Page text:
In January of this year, Nano (XRB) looked like the rising star of crypto. Its fee-free transactions and instant confirmations offered an exciting alternative to the strained Bitcoin network. And Nano requires no mining grunt at all, unlike most of its rivals.
In a feverish trading atmosphere, the price of Nano — then named RaiBlocks — was beginning to soar. The rebrand from RaiBlocks to Nano was also a smart move. It reinforced its key USPs, as well as making the currency sound more dynamic.
But there was a problem. Nano — then RaiBlocks — was heavily dependent on a couple of obscure exchanges. Unfortunately, the end result was a massive loss of funds, and catastrophe for customers that depended on both.
A brief history of BitGrail
BitGrail is an Italian exchange dedicated to the trading of a small number of cryptocurrencies. Around 80% of its trading volume took place in XRB. But as Nano took off, users began to notice cracks appearing in the BitGrail infrastructure.
In early January, Reddit users noted inconsistencies when trading on the Bitgrail exchange. Occasionally, balances would slip into negative figures. Others reported that deposits were processed twice. (This thread is one of several on this topic.)
Around the same time, BitGrail abruptly disabled Nano withdrawals. Four days later, it implemented mandatory Know Your Customer (KYC) checks for non-EU customers, essentially preventing them from withdrawing crypto without going through a lengthy verification process. Users pleaded for updates on Twitter, which largely fell on deaf ears.
Hacks, losses, or code flaws?
On February 9th, BitGrail announced that there were “inconsistencies” in its Nano wallet, resulting in the lost of around 17 million Nano tokens; $170 million, or thereabouts. It claimed a “loss” had occurred, but users were left to speculate on the cause: was it a massive hack, a serious problem with the code, or — as alleged by some — an inside job?
The end result was a damaged and devalued currency, an exchange that is essentially insolvent, and thousands of Nano investors out of pocket.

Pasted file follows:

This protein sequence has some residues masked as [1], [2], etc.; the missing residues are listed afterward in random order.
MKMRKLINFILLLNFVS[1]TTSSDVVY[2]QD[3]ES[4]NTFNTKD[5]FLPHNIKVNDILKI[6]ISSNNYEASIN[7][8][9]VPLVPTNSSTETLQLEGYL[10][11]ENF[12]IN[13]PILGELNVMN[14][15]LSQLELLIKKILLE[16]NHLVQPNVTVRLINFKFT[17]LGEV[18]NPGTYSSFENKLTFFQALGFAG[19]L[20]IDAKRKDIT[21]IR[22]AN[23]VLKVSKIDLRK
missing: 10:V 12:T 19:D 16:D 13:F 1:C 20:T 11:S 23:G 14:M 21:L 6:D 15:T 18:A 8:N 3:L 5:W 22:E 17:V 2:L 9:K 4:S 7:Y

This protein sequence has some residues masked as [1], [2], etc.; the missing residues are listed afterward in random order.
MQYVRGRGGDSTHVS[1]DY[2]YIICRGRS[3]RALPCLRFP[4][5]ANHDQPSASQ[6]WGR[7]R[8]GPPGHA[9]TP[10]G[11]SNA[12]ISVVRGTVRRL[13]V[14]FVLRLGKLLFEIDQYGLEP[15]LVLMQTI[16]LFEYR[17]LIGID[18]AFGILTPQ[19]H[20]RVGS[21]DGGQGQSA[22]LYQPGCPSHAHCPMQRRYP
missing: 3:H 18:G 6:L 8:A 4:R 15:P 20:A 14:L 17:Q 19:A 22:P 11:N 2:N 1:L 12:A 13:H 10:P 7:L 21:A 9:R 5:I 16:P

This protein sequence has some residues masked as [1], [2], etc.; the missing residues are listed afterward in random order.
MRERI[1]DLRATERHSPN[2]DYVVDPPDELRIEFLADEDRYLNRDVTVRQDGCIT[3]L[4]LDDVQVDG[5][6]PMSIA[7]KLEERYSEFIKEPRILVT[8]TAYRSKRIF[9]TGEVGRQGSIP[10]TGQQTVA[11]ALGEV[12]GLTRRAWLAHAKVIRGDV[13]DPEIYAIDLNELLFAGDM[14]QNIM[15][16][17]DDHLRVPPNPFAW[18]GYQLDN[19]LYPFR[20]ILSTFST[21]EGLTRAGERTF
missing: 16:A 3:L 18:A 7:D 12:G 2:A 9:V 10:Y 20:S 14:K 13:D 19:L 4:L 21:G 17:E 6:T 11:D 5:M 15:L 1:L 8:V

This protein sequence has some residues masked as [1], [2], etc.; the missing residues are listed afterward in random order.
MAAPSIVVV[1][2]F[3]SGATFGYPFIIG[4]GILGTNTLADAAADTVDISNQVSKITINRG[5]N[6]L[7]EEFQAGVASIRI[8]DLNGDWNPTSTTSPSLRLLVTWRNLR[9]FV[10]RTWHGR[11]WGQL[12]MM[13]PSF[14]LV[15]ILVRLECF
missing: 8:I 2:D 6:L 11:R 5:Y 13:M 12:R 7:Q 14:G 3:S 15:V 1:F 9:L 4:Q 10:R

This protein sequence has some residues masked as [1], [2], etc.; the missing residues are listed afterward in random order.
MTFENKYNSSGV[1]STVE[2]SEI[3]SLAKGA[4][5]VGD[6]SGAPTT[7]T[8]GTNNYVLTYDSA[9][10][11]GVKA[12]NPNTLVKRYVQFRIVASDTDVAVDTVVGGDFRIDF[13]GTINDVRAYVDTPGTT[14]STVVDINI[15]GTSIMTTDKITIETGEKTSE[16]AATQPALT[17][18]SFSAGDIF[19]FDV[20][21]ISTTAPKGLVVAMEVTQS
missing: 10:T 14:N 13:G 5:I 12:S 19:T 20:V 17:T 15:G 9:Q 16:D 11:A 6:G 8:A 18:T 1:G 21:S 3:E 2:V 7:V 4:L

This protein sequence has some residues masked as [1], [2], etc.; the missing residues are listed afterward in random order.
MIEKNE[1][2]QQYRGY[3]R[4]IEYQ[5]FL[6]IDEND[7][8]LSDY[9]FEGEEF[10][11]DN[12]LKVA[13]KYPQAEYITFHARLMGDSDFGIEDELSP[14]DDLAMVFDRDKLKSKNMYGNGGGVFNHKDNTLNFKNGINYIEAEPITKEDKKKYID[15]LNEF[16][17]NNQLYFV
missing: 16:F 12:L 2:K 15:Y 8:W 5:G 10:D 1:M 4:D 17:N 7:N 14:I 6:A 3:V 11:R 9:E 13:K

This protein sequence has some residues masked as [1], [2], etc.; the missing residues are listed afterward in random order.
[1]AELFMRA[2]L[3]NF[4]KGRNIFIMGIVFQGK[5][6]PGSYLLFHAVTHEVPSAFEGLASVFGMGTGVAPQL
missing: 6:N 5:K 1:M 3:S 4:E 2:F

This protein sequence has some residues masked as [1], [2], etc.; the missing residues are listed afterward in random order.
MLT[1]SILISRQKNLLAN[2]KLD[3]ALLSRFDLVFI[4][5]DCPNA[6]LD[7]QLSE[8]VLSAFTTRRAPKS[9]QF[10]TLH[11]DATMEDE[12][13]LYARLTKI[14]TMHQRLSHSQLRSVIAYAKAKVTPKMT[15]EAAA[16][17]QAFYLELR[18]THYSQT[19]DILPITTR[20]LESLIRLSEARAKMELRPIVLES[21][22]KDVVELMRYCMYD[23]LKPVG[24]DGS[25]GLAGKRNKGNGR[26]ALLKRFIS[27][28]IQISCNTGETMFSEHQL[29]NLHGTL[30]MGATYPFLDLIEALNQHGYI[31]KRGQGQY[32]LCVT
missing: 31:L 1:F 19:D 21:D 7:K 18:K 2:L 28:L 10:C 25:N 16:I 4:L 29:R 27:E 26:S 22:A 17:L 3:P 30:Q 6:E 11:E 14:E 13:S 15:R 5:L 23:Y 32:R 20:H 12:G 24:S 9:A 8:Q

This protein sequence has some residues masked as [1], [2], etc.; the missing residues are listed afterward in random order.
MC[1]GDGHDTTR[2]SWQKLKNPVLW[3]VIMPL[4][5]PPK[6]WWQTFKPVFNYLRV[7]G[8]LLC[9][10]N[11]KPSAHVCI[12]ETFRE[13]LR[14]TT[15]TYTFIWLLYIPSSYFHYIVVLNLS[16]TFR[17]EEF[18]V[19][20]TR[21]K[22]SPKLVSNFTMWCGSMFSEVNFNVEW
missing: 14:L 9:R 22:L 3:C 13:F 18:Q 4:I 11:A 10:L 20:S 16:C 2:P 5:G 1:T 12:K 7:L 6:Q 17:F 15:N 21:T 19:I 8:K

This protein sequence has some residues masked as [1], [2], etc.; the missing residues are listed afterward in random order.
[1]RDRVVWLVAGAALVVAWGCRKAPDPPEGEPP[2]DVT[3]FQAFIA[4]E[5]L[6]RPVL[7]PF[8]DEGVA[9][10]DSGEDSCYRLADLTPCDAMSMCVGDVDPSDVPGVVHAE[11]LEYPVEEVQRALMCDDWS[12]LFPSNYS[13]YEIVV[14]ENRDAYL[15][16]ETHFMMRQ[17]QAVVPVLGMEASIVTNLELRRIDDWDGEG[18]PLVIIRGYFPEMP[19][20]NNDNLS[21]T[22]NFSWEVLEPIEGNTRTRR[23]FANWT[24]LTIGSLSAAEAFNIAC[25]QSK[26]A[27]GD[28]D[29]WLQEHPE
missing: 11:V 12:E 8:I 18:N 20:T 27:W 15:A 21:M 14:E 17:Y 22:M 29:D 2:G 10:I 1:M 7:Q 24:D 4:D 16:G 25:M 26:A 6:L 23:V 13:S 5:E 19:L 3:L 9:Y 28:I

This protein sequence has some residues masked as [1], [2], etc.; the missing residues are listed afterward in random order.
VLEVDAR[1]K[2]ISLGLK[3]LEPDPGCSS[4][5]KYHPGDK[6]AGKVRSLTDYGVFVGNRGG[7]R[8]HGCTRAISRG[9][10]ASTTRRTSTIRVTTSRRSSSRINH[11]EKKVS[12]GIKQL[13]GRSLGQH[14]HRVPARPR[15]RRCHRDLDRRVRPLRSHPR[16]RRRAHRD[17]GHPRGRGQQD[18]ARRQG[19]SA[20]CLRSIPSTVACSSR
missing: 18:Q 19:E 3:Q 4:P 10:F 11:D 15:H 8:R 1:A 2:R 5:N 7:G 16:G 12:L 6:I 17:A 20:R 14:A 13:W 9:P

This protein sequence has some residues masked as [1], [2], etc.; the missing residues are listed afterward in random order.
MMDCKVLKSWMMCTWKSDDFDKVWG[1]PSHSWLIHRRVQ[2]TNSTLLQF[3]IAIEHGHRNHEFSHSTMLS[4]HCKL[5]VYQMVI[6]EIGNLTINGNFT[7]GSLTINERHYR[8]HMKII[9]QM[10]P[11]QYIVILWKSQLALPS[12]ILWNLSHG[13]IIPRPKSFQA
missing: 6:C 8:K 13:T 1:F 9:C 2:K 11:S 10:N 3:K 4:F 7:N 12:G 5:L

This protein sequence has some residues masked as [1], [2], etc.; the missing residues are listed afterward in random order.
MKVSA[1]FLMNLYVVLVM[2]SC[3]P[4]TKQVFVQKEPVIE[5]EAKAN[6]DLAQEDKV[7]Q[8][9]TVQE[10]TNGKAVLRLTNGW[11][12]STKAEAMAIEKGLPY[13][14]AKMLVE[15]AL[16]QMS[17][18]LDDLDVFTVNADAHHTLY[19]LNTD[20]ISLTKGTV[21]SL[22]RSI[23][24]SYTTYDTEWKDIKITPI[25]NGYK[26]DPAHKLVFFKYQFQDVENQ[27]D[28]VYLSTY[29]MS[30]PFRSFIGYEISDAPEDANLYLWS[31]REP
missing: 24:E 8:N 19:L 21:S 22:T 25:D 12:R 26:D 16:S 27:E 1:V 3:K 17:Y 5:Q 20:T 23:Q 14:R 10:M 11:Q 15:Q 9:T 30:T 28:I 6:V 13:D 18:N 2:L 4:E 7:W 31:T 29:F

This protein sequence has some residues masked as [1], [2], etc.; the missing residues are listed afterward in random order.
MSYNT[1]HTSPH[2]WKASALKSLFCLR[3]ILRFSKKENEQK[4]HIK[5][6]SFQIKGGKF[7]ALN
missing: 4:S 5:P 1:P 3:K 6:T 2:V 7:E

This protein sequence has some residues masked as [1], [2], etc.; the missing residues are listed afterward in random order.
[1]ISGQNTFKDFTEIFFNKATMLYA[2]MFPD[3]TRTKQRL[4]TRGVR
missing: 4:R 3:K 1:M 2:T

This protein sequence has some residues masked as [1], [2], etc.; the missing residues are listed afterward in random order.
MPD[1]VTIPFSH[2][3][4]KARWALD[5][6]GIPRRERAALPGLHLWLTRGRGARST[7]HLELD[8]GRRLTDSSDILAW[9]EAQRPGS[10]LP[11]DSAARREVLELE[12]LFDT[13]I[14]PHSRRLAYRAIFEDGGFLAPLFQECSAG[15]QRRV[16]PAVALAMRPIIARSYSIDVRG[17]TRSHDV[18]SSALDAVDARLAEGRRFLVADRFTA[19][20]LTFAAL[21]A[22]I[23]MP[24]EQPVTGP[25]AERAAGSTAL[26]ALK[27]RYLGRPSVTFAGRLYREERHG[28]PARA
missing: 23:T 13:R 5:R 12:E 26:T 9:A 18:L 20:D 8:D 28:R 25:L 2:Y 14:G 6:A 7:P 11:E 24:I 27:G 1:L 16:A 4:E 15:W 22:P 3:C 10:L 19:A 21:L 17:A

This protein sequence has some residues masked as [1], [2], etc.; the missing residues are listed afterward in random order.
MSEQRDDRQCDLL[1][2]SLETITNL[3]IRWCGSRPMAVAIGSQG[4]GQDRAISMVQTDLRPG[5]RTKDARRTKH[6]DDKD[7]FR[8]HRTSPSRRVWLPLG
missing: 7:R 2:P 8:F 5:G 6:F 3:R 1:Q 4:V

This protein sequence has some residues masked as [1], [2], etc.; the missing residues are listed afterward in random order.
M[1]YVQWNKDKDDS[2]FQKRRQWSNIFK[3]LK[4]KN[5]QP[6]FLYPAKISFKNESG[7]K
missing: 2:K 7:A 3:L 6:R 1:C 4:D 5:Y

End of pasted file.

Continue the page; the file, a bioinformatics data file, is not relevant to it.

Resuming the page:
In the days that followed, the Nano team released chat logs that appear to show Bitgrail’s owner, Francesco Firano, suggesting that the Nano ledger should be altered to recover the stolen funds.
In a rapid souring of relations, Firano then accused Nano’s development team of libelling him, while Nano rejected claims that they had recommended BitGrail as a reputable exchange.
Nano’s team maintain that there was no double spending on its ledger. It identified one or two suspicious accounts that made large withdrawals in October 2017, and other exchanges have attempted to freeze funds from corresponding transactions.
Options for BitGrail investors
There’s a good chance that people who lost money in the BitGrail fiasco will never be compensated. Despite this, Reddit customers are planning a lawsuit.
But BitGrail has fought back with a compensation plan that would severely hinder a class action case.
On its website, BitGrail said that it will pay back 20% of the lost Nano tokens to verified customers, with the fate of the remaining 80% being recouped from future exchange profits. BitGrail has launched a new coin, BitGrail Shares (BGS), as a substitute. But this coin only exists on BitGrail.
But in order to recover their money, users must accept a new set of terms and conditions that essentially waive their right to take legal action. They must sign the conditions, scan the paper copy, and email the resulting file to BitGrail.
If you lost XRB at BitGrail, and you don’t sign, you lose your account and any chance of recovering your funds through the exchange. If you do sign, you lose your right of reply, and your BGS tokens cannot be withdrawn.
In the background, BitGrail’s lawyers are still recommending that the exchange files for bankruptcy, and Firano has allegedly admitted he can’t even get a bank account to pay the company that verifies customers for him.
As the saga continues to play out, investors appear to be stuck between a rock and a hard place.
Is it time we regulated crypto?
The BitGrail fiasco proves, yet again, that a deregulated market is a market that must be navigated with caution. Resistance to regulation is a noble cause, but it seems highly unlikely that crypto will enter the mainstream without some form of control on exchanges.
Arguably, the inconvenience of having funds tied up impacted trading long before the exchange itself collapsed. For days — even weeks — eager investors waited to withdraw their money, but the company was no obliged to help them.
Could regulation prevent hacks, or rogue actors? Aside from curbing activity like money laundering, it may force exchanges to identify suspicious transactions before small issues snowball into massive losses for users.
History repeating itself
For now, the moral of the story mirrors the advice given after the high-profile hack of MtGox. Trade only with reputable and trusted exchanges. Keep your crypto in trusted wallets. And only store funds on exchanges long-term if you are willing to lose them.
The sorry tale of BitGrail — and its predecessors, like MtGox — brings the risks of crypto trading into sharp relief. While most traders follow the news and are wise to these problems, a small but significant number of hobbyists are impacted most when things go wrong.
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